His design combines functions and objects into the foundation of his system, COLA. Functions, represented as s-expressions provide the proto-behavior, while proto-structure expresses form by providing objects that messages are sent to. They provide the dichotomic base, since without function, form cannot be animated while function has no representation without form. This results in a self-describing structure.

(Actually, after the talk he told me they are trying to unify functions and objects into one thing, I’m very curious about the result.)

His talk was larded with memorable insight such as looking at GTK+ and noticing “C is highly deficient and wasteful” or encouraging the students to look at the “old” papers where technology was severely limited because “sometimes progress is behind you”.

The next talk was by Christophe Rhodes, who spoke on SBCL – A sanely bootstrappable Common Lisp. After a short overview of Common Lisp, he summarized the history of SBCL, which started as a fork of CMUCL in 1998. The main reason of the fork was that CMUCL was horrible to bootstrap and it actually wasn’t possible to compile CMUCL without already having the last version of CMUCL before that.

Christophe Rhodes emphasized the importance of a system being able to rebuilt itself from a “blueprint” since it makes the result a lot clearer, easier and predictable. He showed an example of a bug in a core data structure which was easily fixed by changing the structure and recompiling the system—without the ability to rebuilt from scratch, magic hackery would have been required to modify the existing structures to be compatible enough until they could replace themselves.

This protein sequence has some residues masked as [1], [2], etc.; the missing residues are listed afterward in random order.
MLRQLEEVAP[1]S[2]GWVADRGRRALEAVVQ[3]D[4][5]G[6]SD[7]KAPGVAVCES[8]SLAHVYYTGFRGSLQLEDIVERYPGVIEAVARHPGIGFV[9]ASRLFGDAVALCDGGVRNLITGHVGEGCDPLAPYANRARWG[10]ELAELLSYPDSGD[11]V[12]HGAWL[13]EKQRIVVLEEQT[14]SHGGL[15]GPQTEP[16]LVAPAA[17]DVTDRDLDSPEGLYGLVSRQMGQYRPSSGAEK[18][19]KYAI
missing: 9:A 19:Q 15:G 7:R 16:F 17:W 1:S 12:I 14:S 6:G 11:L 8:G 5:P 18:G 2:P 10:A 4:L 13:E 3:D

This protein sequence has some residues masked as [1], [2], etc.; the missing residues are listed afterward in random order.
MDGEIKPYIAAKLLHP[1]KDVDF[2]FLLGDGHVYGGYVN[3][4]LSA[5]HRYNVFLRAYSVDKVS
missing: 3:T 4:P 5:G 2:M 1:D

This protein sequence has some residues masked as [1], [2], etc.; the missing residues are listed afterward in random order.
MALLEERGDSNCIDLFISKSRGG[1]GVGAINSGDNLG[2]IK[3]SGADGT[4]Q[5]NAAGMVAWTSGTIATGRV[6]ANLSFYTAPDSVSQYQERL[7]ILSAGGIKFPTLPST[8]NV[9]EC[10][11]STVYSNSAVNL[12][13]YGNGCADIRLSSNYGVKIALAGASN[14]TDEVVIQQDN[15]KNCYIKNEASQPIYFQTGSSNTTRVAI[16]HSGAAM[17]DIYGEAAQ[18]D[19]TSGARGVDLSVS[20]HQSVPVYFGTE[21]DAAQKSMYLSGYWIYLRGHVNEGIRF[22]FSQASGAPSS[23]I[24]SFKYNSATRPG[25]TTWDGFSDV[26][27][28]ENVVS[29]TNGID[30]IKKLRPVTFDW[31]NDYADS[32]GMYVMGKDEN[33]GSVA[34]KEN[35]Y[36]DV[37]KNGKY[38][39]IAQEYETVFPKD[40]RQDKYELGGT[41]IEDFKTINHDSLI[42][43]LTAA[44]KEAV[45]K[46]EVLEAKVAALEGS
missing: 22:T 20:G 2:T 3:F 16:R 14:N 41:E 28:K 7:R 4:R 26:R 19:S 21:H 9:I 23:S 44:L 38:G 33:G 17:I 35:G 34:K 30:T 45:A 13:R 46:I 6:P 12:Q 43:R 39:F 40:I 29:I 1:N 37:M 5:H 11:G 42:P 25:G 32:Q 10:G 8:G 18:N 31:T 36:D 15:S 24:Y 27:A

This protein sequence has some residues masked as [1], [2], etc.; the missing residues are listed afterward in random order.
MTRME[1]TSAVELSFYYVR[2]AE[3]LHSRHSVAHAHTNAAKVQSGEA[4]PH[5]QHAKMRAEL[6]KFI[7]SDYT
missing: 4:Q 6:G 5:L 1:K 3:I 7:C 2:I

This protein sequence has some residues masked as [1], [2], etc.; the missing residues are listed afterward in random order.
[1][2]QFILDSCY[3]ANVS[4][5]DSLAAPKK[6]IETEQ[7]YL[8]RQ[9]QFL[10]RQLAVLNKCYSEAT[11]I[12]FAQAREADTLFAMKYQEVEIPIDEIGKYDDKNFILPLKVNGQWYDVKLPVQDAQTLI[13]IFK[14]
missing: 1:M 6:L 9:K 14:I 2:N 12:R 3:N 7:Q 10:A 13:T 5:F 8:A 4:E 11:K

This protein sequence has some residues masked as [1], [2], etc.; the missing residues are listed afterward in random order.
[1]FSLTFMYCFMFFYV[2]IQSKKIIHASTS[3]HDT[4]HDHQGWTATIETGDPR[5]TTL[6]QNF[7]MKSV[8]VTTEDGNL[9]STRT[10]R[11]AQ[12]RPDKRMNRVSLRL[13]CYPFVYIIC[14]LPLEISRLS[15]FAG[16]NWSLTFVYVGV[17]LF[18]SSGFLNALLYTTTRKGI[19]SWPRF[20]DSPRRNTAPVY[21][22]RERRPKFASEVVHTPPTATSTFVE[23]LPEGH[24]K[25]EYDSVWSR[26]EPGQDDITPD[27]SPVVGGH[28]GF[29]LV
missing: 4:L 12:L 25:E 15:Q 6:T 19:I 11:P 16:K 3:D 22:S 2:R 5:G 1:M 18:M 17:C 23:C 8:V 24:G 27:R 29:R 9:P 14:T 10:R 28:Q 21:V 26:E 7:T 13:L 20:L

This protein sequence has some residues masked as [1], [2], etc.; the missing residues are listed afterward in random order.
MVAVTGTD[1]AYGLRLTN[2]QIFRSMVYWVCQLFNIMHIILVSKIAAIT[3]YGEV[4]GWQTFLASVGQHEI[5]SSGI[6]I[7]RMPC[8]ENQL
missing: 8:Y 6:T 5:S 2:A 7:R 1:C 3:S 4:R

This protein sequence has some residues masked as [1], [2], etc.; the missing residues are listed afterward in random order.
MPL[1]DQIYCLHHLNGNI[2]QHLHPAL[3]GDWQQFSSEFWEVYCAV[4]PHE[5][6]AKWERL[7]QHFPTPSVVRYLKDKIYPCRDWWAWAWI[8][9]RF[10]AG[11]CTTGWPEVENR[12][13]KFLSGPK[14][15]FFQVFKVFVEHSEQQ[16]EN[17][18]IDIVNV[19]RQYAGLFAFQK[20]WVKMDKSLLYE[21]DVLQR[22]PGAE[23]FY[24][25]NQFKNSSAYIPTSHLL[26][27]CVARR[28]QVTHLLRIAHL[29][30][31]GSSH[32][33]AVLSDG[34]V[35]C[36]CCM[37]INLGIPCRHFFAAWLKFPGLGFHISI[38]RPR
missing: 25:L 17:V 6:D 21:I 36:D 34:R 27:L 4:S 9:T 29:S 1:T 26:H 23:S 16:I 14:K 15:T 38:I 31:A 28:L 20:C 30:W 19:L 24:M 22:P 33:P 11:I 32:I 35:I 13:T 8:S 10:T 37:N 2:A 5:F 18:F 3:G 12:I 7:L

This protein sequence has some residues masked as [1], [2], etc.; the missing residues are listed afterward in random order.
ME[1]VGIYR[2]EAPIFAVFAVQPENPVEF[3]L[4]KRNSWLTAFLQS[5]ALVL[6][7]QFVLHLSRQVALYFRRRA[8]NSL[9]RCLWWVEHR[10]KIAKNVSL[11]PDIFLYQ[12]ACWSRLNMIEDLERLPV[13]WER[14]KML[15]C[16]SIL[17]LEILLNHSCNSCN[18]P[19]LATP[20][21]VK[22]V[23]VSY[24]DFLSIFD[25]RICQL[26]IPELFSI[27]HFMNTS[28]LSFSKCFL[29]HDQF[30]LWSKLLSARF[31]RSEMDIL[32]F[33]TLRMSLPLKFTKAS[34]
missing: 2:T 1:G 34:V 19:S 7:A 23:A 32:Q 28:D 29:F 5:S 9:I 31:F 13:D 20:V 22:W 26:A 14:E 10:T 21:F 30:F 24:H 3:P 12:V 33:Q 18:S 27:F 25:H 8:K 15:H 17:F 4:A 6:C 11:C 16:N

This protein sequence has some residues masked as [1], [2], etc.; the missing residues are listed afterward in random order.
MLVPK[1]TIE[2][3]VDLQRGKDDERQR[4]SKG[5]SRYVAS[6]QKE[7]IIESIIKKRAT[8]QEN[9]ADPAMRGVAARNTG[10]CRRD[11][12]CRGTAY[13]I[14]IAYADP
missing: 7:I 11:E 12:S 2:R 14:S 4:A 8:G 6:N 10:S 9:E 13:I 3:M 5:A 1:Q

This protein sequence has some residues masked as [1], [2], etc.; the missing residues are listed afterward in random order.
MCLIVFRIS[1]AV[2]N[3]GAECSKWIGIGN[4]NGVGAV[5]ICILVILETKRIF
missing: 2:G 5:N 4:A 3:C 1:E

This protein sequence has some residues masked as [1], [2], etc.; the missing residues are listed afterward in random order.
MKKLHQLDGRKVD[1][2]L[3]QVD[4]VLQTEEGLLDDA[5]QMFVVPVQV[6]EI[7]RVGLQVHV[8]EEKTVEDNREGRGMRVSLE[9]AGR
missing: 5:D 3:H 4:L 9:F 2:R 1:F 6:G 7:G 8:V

SBCL nowadays can be compiled using half a dozen of different CL implementations and does, once built, not any dependencies on the build environment.

This unusual level of self-sustainability has many benefits: it is more fun, enables quicker turnaround, makes the system more future-proof, and doesn’t limit improving the core of the system to hackers with magic abilities. Instead, every developer can work on the code because in the end it’s just another big Lisp program. Because of this, more people can help with the system and maintain it, thereby having more control over the destiny of the system as a whole.

Charlotte Heerzel was the next, presenting Reflection for the masses, in which she showed how to implement 3-Lisp using CLOS. She noticed that programming languages are made powerful by abstractions, but there are cases where one wants to get rid of them, for example if you need access to the current continuation.

Reflexive languages, on the other hand, allow the programmer to control internalization, normalization, and externalization within the language.

She showed lots of code, implementing a small Lisp interpreter in CPS and then adding structural reflection by exposing the internal data structures as abstract data types and behavioral reflection by introducing reflective-lambda, which has access to the current continuation, environment and code. For example, this allows to implement when as a first-class function.

The first day ended with two social events: first, there was a boat trip around Potsdam, where I had the great luck to sit on a table next to Richard P. Gabriel and Pascal Constanza. We had a long interesting discussion with them about the lack of (helpful?) limitations in programming, what designers really do, how Java became popular, the danger of the obvious and demonising copy and paste programming. I learned one thing about how rpg decides which poems to publish, which I cannot keep back: